A rare counterpart among court lanterns is a pair of three-storey cloisonné lanterns preserved in the emperor's private living quarters in the Yangxin dian in the Forbidden City, Beijing (illustrated Life in the Forbidden City of Qing Dynasty, Beijing, 2007, p. 115, nos. 176 and 177). These appear to have extensive reticulation, including on the main panels, which are in cloisonné rather than the silk seen on the current examples. Interestingly, although the main panels on the Beijing lanterns are essentially rectangular, rather than square like the current lanterns, they too have canted corners, rendering them more precisely octagonal.
The delicate painting of the silk panels on the current lanterns reflects court painting style of the 18th century, and, within their theme of bucolic idyll, the subject of each has been chosen to convey a particular message. Each lantern has painted panels which complement in subject, as well as in style, the panels on the other. Each of the lanterns has one panel in which a pair of white egrets is depicted in a natural setting - in one case the birds are wading and fishing in a river with rocks and bamboo at the water's edge; while on the other panel the birds stand on the river bank, again with rocks and bamboo. Egrets have long been a popular subject for Chinese artists, particularly painters and jade lapidaries. Egrets with their pristine white feathers and the patient way in which they wait for fish, are often seen as symbols of an incorruptible official. While the general word for egret in Chinese is lusi, the ancient name was duo, which also means 'plenty'. The word for' to eat' and the word for 'ten' sound the same - shi, while the word for 'fish' is yu, which sounds like the word for 'abundance'. Thus an egret eating a fish can suggest the phrase yiduo shiyu, meaning 'Plenty and ten abundances'.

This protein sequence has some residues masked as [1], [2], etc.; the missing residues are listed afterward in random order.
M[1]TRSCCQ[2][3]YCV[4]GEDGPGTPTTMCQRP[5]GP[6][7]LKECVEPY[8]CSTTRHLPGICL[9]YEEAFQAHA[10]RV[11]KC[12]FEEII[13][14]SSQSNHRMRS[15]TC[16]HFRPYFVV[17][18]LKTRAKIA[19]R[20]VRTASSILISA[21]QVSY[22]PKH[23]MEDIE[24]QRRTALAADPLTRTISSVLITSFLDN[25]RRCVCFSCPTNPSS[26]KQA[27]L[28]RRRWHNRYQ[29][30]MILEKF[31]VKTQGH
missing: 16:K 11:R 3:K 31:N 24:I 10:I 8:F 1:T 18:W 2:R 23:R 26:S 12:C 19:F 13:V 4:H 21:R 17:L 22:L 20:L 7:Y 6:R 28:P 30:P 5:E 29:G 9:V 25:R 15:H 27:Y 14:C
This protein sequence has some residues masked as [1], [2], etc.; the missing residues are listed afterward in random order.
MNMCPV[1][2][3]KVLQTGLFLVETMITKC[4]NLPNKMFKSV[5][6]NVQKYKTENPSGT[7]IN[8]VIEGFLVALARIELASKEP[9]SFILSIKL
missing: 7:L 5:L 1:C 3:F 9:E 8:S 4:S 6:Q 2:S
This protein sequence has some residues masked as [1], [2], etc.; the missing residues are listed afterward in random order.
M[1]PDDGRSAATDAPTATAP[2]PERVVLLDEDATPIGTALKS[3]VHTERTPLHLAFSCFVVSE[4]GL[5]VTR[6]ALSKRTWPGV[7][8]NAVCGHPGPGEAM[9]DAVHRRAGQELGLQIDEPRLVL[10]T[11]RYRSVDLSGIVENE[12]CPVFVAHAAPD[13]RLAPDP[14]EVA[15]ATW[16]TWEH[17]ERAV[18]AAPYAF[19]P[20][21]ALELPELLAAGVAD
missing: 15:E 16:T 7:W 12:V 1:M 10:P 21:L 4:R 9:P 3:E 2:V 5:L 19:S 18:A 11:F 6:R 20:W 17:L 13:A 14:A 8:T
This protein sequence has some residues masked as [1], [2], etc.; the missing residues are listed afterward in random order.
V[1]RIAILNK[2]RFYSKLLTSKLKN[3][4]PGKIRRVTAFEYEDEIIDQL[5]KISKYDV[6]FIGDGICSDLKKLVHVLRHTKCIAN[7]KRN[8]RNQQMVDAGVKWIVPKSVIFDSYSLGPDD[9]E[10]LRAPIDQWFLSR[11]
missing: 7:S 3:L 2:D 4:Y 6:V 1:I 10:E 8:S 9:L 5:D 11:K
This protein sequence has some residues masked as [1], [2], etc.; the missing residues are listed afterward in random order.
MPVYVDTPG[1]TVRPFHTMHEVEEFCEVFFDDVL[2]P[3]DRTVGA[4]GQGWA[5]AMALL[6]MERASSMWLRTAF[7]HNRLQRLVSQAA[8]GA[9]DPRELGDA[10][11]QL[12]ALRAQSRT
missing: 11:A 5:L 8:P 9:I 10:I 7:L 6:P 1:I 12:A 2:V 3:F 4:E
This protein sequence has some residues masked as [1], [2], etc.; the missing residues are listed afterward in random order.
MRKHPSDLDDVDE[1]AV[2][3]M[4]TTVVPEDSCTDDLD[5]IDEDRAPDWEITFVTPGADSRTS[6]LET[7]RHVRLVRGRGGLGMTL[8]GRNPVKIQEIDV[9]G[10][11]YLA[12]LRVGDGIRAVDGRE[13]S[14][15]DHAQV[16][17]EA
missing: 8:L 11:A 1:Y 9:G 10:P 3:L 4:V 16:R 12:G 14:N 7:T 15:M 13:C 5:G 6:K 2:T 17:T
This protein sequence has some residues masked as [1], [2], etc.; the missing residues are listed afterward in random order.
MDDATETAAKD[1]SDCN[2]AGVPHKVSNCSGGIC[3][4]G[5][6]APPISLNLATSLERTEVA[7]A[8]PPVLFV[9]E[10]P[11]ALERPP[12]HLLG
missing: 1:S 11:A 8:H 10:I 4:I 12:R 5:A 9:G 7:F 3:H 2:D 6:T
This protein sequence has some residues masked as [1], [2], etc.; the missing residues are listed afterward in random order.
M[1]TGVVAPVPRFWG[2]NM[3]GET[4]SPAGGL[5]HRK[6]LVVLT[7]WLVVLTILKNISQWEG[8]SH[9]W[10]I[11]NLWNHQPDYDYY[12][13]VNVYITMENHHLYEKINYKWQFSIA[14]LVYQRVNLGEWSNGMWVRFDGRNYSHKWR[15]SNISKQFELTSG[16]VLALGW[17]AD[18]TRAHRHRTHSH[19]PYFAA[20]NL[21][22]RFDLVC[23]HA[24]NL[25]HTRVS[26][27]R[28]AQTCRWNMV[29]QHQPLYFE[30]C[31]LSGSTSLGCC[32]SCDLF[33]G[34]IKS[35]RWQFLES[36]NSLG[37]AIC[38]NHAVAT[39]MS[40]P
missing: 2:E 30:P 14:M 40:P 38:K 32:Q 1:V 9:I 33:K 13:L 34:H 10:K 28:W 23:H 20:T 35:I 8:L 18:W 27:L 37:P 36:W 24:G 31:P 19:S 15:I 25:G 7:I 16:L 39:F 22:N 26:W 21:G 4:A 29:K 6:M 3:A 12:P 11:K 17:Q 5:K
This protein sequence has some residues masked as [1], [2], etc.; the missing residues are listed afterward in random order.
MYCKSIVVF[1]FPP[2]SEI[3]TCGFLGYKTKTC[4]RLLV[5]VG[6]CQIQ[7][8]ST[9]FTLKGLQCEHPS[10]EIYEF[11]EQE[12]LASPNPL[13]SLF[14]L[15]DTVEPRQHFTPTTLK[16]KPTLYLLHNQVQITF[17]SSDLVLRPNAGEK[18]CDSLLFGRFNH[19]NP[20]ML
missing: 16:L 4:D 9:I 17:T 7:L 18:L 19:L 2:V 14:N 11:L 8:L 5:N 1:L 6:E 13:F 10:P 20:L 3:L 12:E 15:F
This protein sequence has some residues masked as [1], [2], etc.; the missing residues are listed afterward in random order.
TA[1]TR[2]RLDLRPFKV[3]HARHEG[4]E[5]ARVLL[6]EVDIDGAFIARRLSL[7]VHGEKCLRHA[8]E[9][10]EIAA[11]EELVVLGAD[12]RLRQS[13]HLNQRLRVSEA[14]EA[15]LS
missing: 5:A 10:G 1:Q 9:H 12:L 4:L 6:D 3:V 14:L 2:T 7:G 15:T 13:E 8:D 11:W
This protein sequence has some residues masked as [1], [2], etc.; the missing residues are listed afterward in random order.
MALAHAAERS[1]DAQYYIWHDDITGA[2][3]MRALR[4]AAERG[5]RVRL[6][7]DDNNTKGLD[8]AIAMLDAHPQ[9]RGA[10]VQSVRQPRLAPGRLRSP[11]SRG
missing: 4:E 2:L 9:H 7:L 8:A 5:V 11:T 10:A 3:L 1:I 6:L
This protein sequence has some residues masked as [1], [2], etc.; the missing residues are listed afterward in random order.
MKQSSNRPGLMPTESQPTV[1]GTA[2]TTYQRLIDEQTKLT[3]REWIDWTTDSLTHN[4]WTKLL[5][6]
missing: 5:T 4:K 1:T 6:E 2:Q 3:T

Two of the panels on each lantern suggest a scholar-official in retreat from the cares of office, relaxing in the countryside and admiring blossoming lotus. Lotuses have long been admired by Chinese literary men and have appeared in both paintings and poetry for centuries. Perhaps the most famous admirer of lotuses was the Song dynasty Neo-Confucian philosopher Zhou Dunyi (AD 1017-73). In addition to his influential philosophical writings, Zhou was also the author of a short essay entitled Ai lian shuo 'On the Love of the Lotus, in which he comparers lotuses to chrysanthemums and peonies. His admiration for the flower is based upon the fact that it rises unsullied from the muddy waters, it has no distracting centre, it grows straight on a slim stem without extraneous creeping vines or branches, it has a mild fragrance, and is enjoyed at a distance - not too intimately. To Zhou Dunyi the chrysanthemum was like a recluse, the peony was like an important, wealthy person, while a lotus was like a gentleman. It is possible that one, or both of the scholars seated in pavilions overlooking lotus ponds on panels from the lanterns are supposed to depict Zhou Dunyi. However, this is not certain since this was a popular occupation amongst cultured gentlemen and, for example, there are several court 'life portraits' of the Yongzheng Emperor seated in a pavilion gazing over a lotus pond (see The Complete Collection of Treasures of the Palace Museum 14 Qing Dynasty Imperial Palace Paintings, Hong Kong, 1996, p. 91, no. 12.1; p. 108, no. 16.6; p. 114, no. 17.6; and p. 133, no. 20.6).